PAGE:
Douglass moves on to speak of the wrongs committed by America, and how they have piled sky-high to the point of no return. He states that any just man who is not prejudice shall see that his words are of truth. He speaks of the Constitution, he speaks of the Bible, and he speaks of God. With such credited references backing up his argument, it would almost make a man feel like the devil to even dare to disagree. For the last half of his speech, Douglass addresses what he should speak of, what he should argue. He goes into detail about each different aspect of why African Americans have the same natural right to freedom as do any other human beings. One by one, he suggests he argue about the slave being a man, that man be entitled to liberty, that it is wrong to make men "brutes", and finally, that slavery is not divine. With each, he elaborates on the fact that each argument is so basic, so implicit, that it need not be argued. It all flows back to his own argument about the holiday on which he speaks. Freedom is the natural right of all men. Arguing against it is like trying to disprove a fact of science, so arguing for it is pointless because the evidence is enough proof already. If a man is a man, then freedom is what he is entitled to, and if this can not be seen, then arguing for it will do no good. After this point is made, he makes a very powerful statement to back up this idea. "For it is not light that is needed but fire"(pg.4). The light is the obvious- the arguments for the freedom of all men, but the fire is what is missing, what is desperately needed- the drastic awakening of America to its own crimes against humanity, and the imperative of changing this, because it can not be undone, but it can only get worse. His words seem to flow with a heated fervency which could not be stopped. One could only imagine actually hearing the speech when it was given by Douglass himself. It would make sense to compare him to a preacher, up at the podium, speaking out against the devil and his ways with fire and brimstone. His point is not made, but forced, upon the audience.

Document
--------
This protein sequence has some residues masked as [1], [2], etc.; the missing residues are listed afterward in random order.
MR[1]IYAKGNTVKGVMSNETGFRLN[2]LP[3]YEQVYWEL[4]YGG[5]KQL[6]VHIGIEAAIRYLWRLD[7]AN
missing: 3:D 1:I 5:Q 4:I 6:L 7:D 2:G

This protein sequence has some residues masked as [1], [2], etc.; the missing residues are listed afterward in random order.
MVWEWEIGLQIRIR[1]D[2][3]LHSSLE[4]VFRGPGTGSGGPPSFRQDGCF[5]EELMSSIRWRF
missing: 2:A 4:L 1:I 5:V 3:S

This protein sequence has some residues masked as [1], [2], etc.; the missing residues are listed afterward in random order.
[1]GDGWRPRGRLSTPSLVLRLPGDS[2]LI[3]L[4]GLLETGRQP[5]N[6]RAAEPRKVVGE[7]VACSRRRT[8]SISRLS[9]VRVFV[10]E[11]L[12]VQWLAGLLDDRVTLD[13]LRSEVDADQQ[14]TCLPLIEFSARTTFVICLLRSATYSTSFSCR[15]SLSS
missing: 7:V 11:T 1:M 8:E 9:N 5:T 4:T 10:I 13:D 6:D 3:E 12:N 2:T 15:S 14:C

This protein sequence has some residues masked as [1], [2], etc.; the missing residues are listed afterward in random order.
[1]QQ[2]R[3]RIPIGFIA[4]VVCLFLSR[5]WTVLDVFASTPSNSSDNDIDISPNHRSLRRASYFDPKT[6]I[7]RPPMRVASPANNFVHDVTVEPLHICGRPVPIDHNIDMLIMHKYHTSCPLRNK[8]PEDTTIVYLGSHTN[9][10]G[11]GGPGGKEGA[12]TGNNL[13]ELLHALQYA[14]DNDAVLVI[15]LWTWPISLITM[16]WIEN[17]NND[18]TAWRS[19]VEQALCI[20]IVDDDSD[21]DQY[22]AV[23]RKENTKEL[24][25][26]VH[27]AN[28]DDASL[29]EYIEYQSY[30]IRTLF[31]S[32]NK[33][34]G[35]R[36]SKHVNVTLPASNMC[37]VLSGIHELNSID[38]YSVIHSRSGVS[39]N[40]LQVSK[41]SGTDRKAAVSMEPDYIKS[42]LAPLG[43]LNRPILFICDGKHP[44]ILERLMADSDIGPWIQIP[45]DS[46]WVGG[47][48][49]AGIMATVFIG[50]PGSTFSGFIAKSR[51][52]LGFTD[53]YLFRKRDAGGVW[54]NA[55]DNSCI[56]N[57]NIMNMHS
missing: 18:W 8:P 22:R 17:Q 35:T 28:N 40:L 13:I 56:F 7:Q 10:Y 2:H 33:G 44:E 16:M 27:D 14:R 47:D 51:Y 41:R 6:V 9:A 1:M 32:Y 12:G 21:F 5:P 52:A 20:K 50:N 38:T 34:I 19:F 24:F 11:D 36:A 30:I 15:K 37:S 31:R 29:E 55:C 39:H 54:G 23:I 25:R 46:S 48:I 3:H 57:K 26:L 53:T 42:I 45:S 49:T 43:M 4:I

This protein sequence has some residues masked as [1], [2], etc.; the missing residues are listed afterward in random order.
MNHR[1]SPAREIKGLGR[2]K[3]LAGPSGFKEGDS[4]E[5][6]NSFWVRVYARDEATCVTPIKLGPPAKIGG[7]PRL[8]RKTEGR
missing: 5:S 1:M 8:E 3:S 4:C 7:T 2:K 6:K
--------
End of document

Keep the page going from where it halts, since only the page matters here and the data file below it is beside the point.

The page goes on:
Douglass ends his amazing speech with the statement that he has been working to prove all along: The Fourth of July is a disgusting reminder to him and his people of the ongoing cruelty that America attempts to put a veil over with this mockery. While the blind rejoice, the oppressed are driven further into sadness. His speech is a calling, a calling for change. Change is all that America has to hope for, Douglass argues, for the obscenities of the past can not be undone, and the horror of the present must not go on. He calls for a cease to the damage, and for the exposure of the perpetrator: America.